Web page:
Patient Blogs | Psoriatic Arthritis
What I Wish Everyone Knew About Psoriatic Arthritis and Psoriasis
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Psoriasis is not contagious. While psoriasis is highly visible, it is not contagious, unlike other persistent skin conditions like shingles, herpes, or impetigo. Psoriasis is a genetic condition and is NOT transmissible from person to person by touching or otherwise.

Many years ago, people mistook psoriasis for leprosy, and those who had it were isolated from their community. About 10 years ago, the National Psoriasis Foundation (NPF) convened a Capitol Hill Day in which patient advocates were encouraged to have photos shaking hands with members of Congress, to demonstrate that psoriasis is not contagious. (This was similar to the campaign that Princess Diana conducted relative to AIDS patients.)

Origin of the word “psoriasis.” The first syllable of “psoriasis,” or “PSOR” means “itch” in Greek. Typically, the areas of plaque psoriasis on the body are extremely itchy and only get worse when scratched.

Disease severity. I wish people knew that psoriasis and psoriatic arthritis are “more than skin deep,” as stated by the NPF. They are immune-mediated diseases, where inflammation can affect the skin, but also the joints, the eyes, the sinuses, and the like.

If a patient is untreated or under-treated, the skin plaques (or lesions) can cover up to 80% of the total body surface. Most people shed skin cells every 28 days or so. Psoriasis lesions occur at locations where skin cells are being shed every 3-4 days. The buildup of skin cells causes silver scales that form into a plaque, which often results in flaking.

Bullying and shaming. Children with psoriasis may have multiple plaques on their face, arms, or legs, which are highly visible. Kids may find it impossible to avoid scratching the plaques to control the itch. Unfortunately, kids with psoriasis can be the subject of persistent bullying by insensitive classmates, or they can be the victims of shaming by name-calling, both in person and on social media. They may be shunned by former friends. All of us should be taught not to comment on any body feature of someone else that they cannot easily change. Unlike the old adage about “sticks and stones,” names can and do hurt people, especially children.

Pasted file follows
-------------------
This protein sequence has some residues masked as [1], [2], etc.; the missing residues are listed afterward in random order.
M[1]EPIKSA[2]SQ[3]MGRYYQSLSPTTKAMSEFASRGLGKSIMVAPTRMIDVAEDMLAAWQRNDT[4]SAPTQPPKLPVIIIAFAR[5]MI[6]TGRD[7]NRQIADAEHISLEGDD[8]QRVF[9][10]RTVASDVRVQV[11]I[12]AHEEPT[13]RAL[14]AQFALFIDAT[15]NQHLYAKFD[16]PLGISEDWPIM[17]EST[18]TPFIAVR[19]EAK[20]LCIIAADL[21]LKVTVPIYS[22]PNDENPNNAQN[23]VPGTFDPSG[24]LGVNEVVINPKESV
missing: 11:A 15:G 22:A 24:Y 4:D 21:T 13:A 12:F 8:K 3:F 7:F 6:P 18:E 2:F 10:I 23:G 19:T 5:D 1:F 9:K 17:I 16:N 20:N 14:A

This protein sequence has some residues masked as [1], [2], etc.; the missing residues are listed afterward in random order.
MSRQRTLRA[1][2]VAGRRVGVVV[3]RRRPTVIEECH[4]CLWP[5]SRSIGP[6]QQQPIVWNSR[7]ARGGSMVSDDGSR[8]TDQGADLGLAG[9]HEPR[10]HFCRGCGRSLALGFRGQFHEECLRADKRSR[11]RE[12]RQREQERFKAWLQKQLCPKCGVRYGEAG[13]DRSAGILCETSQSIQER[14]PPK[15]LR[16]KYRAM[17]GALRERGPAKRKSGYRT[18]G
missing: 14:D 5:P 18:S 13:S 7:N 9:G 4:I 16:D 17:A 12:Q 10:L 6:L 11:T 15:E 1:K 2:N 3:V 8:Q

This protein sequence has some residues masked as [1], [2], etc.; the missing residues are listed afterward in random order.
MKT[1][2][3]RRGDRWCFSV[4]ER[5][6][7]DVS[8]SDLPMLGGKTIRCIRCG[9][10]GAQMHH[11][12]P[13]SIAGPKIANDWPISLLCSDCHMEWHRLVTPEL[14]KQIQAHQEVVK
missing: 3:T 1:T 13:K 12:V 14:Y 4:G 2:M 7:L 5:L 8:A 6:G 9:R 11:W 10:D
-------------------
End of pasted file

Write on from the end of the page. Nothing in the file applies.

Psoriasis may have severe psychosocial consequences. Many people with psoriasis feel as if they need to cover up to avoid awkward staring and offensive comments. This tends to lead to isolation, loneliness, and depression, and, on rare occasions, suicide. They need to learn how to find ways to relate to others, with and without the disease, to remediate these consequences. These people may need to seek the assistance of a mental health professional.

People with psoriasis may also have concurring conditions. Because psoriasis is an autoimmune disease, it is not uncommon for people who have it to also have one or more of the following diseases: psoriatic arthritis, hypertension, cardiovascular disease, or metabolic disease (including diabetes). Many of these diseases require unique medications and separate specialist physicians for adequate treatment.

Genetics has a role in psoriasis and psoriatic arthritis. If both parents have psoriasis, there is a high likelihood that a child will develop psoriasis. It is less likely, but possible, that a child of one parent with psoriasis may develop psoriasis. It is important that the child’s parents and physician monitor the child’s skin condition over time and be on the lookout for visible signs.

No current psoriasis drug is a panacea for everyone. While there have been a few new drugs developed for psoriasis and psoriatic arthritis over the past 20 years, no one drug works for everybody or works forever for anyone, with rare exceptions. Researchers have not yet found a cure for psoriasis and psoriatic arthritis, but certain patients have experienced a remission using certain state-of-the-art drugs now available.

 

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Photo Credit : Tom Roberton / Photodisc via Getty Images

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Richard Seiden

Richard Seiden

Diagnosed since 1976

Richard Seiden has lived with psoriasis and psoriatic arthritis for 50 years. A retired attorney whose practice focused on representing providers in the health care industry, he is spending retirement as a board or panel member on several nonprofit health care organizations and a National Institutes of Health panel. In addition, he is a patient advocate and educational resource for other patients based on his disease experience. He is also a longtime board member of the National Psoriasis Foundation. He lives in Southern California.
 

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